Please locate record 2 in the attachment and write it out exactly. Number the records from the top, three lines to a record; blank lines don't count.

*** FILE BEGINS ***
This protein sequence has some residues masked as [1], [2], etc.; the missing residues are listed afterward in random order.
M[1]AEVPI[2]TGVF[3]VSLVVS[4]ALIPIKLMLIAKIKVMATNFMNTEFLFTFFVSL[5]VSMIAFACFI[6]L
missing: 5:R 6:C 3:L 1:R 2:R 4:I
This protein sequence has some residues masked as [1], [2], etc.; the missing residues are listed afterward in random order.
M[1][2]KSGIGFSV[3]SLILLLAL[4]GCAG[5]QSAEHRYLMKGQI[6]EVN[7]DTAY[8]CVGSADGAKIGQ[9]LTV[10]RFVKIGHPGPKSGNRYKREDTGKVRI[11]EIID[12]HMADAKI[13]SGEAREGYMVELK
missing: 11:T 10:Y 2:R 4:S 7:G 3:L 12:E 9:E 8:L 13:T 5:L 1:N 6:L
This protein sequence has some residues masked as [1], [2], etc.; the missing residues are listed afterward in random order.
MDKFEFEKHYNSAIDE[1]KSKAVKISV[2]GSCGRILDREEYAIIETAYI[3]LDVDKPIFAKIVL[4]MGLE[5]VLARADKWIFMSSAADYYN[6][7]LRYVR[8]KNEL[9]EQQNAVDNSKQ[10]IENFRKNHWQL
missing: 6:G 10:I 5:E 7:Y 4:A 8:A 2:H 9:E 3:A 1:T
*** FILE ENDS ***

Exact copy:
This protein sequence has some residues masked as [1], [2], etc.; the missing residues are listed afterward in random order.
M[1][2]KSGIGFSV[3]SLILLLAL[4]GCAG[5]QSAEHRYLMKGQI[6]EVN[7]DTAY[8]CVGSADGAKIGQ[9]LTV[10]RFVKIGHPGPKSGNRYKREDTGKVRI[11]EIID[12]HMADAKI[13]SGEAREGYMVELK
missing: 11:T 10:Y 2:R 4:S 7:G 3:L 12:E 9:E 8:L 13:T 5:L 1:N 6:L